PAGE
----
What is 9R-HHC and 9S-HHC?
There are two different compounds that make up HHC, called 9R-HHC, and 9S-HHC. Our products employ both molecules, as they are nearly impossible to separate. However, 9R-HHC has stronger psychoactive properties as it is more compatible with the brains endocannabinoid system due to it’s shape and structure. Our products employ a slightly higher concentration of 9R-HHC due to the stronger psychoactive properties.
What is the suggested dosing for HHC?
Most users report needing 5-10mg of HHC and other psychoactive cannabinoids to feel a comfortable psychoactive effect. The effects are still unknown, so if you have a low tolerance and or want to play it incredibly safe you should take 2-5mg of HHC and wait 2 hours for full effects before taking more. I like to tell people to start low and go slow, you can always take more but you can never take less.
Is HHC legal?
Because HHC is naturally occurring, and comes from hemp, it is technically federally legal under the farm bill. The farm bill is the same bill legalizing CBD and other cannabinoids. However, the HHC extract must test below 0.3% D9thc to be federally compliant, just like CBD and other cannabinoids. Currently, HHC is still a bit of a grey area, but the popular rhetoric in the hemp industry is that HHC is technically legal under the farm bill.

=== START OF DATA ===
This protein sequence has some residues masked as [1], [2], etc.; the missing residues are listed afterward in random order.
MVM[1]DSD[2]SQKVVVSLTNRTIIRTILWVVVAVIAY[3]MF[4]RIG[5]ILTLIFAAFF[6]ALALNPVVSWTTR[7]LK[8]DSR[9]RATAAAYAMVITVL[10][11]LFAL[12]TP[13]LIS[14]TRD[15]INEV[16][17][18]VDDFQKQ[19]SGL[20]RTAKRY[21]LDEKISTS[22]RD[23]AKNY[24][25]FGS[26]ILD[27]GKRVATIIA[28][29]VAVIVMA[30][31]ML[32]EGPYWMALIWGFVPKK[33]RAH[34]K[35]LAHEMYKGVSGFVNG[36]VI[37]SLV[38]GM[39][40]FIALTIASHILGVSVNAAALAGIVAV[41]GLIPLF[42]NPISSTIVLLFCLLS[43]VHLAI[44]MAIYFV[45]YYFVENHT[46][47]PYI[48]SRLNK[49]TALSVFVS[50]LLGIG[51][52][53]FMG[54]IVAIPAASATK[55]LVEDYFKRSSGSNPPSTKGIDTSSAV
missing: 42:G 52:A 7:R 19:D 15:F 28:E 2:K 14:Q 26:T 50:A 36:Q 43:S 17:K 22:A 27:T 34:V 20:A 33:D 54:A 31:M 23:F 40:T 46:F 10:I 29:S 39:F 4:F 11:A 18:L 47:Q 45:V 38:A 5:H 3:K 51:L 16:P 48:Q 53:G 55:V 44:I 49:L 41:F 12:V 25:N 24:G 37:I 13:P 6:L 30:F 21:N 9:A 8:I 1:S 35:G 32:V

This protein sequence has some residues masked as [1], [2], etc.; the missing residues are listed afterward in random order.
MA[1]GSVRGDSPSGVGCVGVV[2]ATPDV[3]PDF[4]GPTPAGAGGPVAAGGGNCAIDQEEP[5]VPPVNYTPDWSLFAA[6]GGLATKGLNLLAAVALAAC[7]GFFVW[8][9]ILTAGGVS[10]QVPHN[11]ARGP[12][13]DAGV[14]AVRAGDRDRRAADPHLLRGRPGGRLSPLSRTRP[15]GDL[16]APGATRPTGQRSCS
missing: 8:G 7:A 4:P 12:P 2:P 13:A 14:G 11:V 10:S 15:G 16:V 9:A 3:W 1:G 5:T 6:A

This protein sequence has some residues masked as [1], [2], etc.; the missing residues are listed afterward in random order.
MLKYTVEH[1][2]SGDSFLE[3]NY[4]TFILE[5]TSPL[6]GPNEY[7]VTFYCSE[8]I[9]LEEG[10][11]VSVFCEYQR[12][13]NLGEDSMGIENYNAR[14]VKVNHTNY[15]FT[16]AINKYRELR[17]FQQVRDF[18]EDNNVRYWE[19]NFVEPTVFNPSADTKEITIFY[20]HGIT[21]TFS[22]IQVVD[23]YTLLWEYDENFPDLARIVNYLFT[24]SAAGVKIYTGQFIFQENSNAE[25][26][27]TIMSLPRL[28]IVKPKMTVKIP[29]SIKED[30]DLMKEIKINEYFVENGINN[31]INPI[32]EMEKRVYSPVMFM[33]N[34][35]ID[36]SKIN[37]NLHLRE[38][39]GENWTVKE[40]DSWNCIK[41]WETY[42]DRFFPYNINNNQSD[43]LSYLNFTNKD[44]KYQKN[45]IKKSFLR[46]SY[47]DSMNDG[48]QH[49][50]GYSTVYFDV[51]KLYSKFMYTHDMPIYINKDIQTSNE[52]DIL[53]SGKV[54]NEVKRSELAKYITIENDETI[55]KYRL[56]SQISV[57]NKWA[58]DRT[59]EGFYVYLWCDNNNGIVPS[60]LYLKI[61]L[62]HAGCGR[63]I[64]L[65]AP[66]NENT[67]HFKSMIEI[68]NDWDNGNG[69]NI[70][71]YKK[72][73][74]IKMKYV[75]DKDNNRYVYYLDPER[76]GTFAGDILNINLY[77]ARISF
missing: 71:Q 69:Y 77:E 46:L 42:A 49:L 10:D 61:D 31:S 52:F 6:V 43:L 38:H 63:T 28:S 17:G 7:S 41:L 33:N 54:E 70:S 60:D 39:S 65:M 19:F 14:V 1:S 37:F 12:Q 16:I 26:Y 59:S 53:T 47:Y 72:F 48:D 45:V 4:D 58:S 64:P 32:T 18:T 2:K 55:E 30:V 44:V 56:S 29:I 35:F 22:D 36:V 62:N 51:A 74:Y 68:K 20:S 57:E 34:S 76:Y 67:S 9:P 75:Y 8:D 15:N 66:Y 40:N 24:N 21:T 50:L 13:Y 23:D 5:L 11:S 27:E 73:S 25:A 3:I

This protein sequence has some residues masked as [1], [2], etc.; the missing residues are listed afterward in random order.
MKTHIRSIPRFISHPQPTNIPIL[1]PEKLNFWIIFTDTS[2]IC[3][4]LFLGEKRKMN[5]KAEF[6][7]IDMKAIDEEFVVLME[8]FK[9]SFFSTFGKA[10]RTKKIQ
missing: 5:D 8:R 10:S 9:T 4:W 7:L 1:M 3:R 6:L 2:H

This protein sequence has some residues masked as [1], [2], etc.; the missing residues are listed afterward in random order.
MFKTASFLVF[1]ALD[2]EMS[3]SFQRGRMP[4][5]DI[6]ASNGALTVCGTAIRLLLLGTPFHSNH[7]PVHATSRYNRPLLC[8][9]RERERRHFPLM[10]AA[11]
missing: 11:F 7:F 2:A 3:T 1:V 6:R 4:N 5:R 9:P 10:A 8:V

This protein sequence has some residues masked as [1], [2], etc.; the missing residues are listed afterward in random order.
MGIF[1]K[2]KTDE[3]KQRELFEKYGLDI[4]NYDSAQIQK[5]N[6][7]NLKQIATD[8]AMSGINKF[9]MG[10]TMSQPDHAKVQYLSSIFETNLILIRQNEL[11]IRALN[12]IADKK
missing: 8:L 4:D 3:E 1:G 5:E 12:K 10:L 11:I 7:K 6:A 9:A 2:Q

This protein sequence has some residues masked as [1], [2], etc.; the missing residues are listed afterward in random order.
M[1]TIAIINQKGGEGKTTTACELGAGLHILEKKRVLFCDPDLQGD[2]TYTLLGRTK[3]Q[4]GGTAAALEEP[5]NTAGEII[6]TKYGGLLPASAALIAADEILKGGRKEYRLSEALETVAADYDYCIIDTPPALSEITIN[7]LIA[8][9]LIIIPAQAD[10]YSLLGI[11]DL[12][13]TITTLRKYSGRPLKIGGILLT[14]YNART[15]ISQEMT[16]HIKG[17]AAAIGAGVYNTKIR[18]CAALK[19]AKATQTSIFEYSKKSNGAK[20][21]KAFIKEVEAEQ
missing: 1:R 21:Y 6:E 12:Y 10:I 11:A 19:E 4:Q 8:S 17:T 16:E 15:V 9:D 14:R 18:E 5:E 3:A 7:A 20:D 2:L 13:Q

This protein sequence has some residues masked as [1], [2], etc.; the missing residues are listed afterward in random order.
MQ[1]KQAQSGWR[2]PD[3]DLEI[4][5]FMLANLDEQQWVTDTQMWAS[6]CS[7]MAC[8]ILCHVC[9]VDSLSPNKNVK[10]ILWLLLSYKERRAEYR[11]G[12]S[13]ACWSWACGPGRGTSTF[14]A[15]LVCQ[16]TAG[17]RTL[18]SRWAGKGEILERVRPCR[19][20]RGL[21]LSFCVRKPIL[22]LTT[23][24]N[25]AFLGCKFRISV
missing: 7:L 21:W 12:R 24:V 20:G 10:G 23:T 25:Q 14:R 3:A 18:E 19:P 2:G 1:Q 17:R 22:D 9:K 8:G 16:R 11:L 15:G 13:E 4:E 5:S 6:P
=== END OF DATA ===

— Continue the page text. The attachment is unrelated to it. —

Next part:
Will HHC show up on a drug test?
Many companies are theorizing and marketing that HHC would not show up on a traditional drug test for THC. The reason people theorize this is because the HHC molecule is Hexahydrocannabinol which is molecularly different than THC or tetrahydrocannabinol. However, more research needs to be done to support these theories.
D9 THC metabolizes into 11-hydroxy-THC, and this is the compound that drug tests pick up on. The evidence that suggests HHC will not show up on a drug test is only anecdotal, not scientifically proven. Many people theorize that HHC does not convert into 11-hydroxy-THC, the THC metabolite that drug tests pick up on. If passing a drug test is a concern, we recommend airing on the side of caution and avoiding HHC products until more research or testing is conducted.